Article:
This can be a sure sign that #Alienation has now entrenched and that it was too late for this intervention.
Yet, doing nothing validates the Alienating Parent, spurs them on and makes us complicit in the ongoing abuse of our children. There is a compelling case for taking active measures. This is the approach I take with my clients. However, the success of active measures rests with the timing and the manner in which #AlienatedParents have a discussion with their children about how they have been manipulated.
Having this discussion too late, after a child is #Alienated risks further consolidating their rejection of the Alienated Parent and as explained previously may drive the Alienated child and the Alienating Parent closer together.
Having this discussion too early or at the wrong moment may make you, the Alienated Parent look like the problem. This can backfire upon you badly with a #FamilyConsultant unfamiliar with Parental Alienation-they could see you as an equal contributor to the children’s issues with you, rather than as a loving parent calling it for what it is.
I generally take the view that the best method is to lead the children into questioning their own statements and beliefs against the facts that are irrefutable. Facilitate them coming to their own conclusions. Otherwise, arguing with them could lead to oppositional behaviour, especially in adolescents and teenagers.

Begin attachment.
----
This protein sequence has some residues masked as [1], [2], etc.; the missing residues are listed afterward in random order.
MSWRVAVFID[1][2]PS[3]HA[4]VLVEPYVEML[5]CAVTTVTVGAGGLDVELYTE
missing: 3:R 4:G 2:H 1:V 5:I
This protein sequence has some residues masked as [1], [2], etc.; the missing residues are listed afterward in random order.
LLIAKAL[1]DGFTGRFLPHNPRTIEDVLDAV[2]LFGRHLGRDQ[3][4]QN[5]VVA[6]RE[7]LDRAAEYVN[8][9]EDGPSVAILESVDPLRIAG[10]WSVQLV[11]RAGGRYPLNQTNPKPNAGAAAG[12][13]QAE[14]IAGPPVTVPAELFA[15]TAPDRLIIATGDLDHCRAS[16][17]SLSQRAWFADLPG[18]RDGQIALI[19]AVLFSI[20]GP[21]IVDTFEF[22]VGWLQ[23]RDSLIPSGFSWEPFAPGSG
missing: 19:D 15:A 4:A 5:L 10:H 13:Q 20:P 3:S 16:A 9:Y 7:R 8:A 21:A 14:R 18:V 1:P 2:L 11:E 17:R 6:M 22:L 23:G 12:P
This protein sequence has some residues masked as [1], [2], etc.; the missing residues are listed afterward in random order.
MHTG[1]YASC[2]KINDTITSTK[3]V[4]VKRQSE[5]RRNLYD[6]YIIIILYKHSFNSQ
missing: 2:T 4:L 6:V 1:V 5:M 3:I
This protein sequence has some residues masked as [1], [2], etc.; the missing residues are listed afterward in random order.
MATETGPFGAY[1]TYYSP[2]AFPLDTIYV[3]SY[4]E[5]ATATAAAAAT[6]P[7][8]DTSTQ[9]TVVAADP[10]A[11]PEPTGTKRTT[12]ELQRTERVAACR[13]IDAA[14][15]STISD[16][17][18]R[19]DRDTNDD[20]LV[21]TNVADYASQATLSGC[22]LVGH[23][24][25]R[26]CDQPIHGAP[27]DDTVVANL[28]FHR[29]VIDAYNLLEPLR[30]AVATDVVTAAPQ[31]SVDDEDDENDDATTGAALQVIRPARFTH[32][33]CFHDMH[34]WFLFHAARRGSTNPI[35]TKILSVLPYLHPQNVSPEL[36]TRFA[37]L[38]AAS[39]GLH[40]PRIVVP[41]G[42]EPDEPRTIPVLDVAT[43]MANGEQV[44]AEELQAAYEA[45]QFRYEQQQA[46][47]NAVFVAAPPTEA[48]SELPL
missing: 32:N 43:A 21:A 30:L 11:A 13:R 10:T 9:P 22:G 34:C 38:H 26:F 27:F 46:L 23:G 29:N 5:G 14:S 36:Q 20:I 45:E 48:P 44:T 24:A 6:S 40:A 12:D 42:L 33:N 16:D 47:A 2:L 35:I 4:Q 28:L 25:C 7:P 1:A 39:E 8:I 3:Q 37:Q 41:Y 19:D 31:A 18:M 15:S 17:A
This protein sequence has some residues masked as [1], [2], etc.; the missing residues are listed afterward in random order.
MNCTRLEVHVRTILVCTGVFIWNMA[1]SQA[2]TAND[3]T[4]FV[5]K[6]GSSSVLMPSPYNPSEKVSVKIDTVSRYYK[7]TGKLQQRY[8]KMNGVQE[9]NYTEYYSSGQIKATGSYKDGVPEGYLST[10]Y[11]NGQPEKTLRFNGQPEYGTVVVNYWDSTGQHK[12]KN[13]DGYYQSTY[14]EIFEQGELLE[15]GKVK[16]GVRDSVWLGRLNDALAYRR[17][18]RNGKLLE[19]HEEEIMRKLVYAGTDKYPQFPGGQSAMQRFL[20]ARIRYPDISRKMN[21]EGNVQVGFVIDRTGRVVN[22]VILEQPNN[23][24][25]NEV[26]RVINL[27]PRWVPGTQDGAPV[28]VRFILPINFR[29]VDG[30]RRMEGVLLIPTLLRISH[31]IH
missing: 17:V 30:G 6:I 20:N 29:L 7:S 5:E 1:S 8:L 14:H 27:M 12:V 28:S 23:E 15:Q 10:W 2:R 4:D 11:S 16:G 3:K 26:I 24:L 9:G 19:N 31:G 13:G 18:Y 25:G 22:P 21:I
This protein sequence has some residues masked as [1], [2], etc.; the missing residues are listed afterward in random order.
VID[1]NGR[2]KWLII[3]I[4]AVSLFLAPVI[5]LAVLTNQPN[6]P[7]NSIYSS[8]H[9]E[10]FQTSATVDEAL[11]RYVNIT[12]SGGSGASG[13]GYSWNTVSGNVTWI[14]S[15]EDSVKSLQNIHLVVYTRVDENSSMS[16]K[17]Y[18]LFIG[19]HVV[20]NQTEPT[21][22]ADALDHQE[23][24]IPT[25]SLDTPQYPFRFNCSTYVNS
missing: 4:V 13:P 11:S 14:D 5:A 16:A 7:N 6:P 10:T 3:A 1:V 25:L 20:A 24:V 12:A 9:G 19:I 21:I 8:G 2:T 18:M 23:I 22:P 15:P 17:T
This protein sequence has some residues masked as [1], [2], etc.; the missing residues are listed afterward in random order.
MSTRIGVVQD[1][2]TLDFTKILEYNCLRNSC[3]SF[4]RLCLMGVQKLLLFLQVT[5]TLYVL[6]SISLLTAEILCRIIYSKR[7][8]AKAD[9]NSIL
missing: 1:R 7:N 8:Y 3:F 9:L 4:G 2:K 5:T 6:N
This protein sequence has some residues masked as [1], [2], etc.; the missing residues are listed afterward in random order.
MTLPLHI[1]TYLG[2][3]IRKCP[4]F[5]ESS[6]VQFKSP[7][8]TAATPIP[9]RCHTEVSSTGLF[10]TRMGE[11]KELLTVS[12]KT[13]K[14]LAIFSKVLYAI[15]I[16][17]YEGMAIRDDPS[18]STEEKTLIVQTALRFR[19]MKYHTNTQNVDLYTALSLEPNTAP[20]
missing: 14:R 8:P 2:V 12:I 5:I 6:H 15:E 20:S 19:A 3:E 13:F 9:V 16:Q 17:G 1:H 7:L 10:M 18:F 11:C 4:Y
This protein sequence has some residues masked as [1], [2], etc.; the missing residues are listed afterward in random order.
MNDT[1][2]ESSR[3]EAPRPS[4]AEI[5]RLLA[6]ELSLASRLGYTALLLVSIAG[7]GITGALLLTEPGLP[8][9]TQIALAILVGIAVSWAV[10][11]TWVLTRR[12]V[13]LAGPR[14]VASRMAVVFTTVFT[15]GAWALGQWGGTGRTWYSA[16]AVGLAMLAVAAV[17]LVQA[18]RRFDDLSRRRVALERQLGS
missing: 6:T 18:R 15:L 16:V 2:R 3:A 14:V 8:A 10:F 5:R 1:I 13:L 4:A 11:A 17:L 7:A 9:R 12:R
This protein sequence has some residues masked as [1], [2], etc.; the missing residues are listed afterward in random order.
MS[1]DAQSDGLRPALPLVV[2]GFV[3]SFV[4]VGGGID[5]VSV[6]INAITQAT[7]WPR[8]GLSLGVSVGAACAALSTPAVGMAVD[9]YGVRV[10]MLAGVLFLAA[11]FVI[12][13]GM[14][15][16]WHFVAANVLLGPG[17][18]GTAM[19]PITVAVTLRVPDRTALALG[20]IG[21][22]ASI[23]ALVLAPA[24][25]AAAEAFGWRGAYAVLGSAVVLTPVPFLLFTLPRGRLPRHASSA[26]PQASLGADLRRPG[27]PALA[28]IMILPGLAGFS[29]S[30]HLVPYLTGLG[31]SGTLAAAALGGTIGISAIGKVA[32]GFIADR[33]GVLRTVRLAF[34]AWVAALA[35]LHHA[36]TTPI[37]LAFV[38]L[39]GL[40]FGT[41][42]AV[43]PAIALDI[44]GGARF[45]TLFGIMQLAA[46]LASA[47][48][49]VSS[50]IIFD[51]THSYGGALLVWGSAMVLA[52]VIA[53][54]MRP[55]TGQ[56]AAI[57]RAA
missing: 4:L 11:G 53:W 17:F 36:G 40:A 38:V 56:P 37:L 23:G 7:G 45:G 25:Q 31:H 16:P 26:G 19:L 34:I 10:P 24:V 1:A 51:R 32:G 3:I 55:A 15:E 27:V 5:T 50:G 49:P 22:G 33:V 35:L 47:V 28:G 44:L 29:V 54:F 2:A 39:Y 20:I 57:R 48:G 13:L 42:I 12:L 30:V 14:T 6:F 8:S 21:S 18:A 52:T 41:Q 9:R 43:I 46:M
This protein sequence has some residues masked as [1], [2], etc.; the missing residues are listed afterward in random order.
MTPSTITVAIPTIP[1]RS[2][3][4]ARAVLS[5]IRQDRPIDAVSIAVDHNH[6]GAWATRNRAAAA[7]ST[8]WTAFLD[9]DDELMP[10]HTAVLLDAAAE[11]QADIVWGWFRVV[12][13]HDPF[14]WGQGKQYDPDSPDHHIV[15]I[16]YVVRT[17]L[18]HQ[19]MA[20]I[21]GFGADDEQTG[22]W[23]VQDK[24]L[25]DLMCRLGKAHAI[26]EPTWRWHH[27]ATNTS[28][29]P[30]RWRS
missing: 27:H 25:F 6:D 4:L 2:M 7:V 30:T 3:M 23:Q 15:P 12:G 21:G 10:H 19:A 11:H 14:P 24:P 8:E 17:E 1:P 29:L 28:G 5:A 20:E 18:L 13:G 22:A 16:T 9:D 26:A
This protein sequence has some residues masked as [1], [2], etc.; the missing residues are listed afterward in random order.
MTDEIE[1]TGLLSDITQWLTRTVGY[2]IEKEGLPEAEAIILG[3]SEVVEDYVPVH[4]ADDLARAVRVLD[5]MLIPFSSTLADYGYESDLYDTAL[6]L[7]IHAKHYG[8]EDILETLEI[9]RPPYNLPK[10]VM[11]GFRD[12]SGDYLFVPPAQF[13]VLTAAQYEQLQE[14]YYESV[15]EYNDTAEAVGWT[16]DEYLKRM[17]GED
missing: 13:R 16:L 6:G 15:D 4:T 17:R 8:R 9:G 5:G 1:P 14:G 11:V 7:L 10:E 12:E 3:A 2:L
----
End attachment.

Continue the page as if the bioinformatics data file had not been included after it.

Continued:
It may also help to use indirect means of discussion such as directing attention to articles, information or other people where the children can read themselves and their experience into the material. Remember, you are implicated in their eyes!
As to when to have this discussion, there are two key stages that can signal it is time to talk:
1. . When there is still a relationship between you, the Alienated Parent and the Alienated Child. However delicate this relationship is, you can leverage this ambivalence because there is still a respected relationship between you. One of the best opportunities to have such a conversation is when your child has questions about what is happening or is clearly struggling with their loyalty conflict, and,
2. When the relationship between you and your child is ruptured and you decide that there is nothing left to lose and everything to gain by taking a stand. This sows the seeds for the future, for the possibility that your child will rupture with their alienating parent and/or seek you out.
It is a high-risk approach. As an Alienated Parent you are risking the rupture of the relationship between you and your Alienated Child, on the basis that such a rupture is more of a certainty than if you say and do nothing. Having such a conversation with a troubled, distressed child who still has a relationship with you can possibly save them from Parental Alienation.
However, whilst fortune favours the brave, success is due to a planned and targeted approach for which individualised strategies are required.
Your alienated children ultimately have to assume responsibility for their own actions, especially when they become adults. The harsh reality is that there is nothing more you can do if they do not.